• 100 gb vRAM (i am assuming this is a vm)
  • SQL Server Max Server Memory: 90 GB
  • How many vcpus?
  • How many SQLOS memory nodes? SELECT count(*) FROM sys.dm_os_memory_nodes where memory_node_id < 64; -- if there are multiple SQLOS memory nodes a concern becomes whether each vNUMA node has the same number of vcpus and the same amount of vram.

Resource Utilization

  • rates(eg disk bytes/s, disk IOs/s), percentages (CPU busy), footprint (memory mb)

  • queue length - direct measure snapshot values are better than averages. "current disk queue length" counters are a good example

Waits

  • in progress - 0 pending grants (resource_semaphore waits)
  • per second
  • avg wait time
  • SQL Server waits, also disk IO

Work

  • active requests
  • active px workers
  • page lookups/s
  • batches/s
  • page reads/s or page writes/s
  • tx/s
  • rate of busy work (free list stalls/s, locks/s, spinlocks/s)

Here are reasons i don't think waits alone have much explanatory power for low PLE & high lazy writes/s & high free list stalls/s. Low PLE actually doesn't imply anything about waits. Low PLE implies something about resource utilization and rate of work. Page life expectancy is an estimate of the expected time a database page will remain in cache without being referenced again(and having its expected life in cache altered).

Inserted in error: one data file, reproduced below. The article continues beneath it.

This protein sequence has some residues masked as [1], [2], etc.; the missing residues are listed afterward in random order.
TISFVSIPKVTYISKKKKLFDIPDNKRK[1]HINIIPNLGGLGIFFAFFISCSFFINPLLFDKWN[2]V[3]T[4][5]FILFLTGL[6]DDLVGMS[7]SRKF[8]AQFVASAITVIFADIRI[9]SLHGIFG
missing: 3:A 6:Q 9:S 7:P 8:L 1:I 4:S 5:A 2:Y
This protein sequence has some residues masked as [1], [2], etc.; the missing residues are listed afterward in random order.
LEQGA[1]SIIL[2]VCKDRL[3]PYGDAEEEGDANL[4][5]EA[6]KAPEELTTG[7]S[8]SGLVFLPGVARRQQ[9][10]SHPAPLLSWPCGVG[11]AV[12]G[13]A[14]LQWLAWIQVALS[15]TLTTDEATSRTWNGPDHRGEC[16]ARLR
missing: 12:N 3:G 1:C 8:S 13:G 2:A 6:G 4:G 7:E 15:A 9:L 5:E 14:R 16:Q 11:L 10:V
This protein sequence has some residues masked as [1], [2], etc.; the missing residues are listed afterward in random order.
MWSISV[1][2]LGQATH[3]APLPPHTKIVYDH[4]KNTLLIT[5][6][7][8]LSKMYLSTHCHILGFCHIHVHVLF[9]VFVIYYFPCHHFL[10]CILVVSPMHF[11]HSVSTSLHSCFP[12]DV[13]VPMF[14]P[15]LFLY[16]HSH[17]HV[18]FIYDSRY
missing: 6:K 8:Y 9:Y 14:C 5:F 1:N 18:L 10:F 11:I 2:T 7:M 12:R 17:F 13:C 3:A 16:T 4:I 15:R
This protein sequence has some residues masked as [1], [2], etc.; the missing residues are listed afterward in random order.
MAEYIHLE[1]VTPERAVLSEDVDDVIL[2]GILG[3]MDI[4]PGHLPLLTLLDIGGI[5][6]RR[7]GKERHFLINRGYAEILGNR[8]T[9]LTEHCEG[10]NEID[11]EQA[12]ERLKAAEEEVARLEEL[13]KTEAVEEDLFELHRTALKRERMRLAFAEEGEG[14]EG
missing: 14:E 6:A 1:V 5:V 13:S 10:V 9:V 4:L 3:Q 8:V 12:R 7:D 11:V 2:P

Assuming database cache remains the same size, what workload changes would lead to a lower PLE? Well, anything that would increase the rate of page eviction from cache would drive down PLE. That could be an increased rate of page reads into database cache. Could also be an increased rate of first-write-to-page. If a page is empty and being written to for the first time - no need to read it before it gets written into the database cache. With a fixed database cache size, increased read rate and increased first-write rate can both decrease PLE.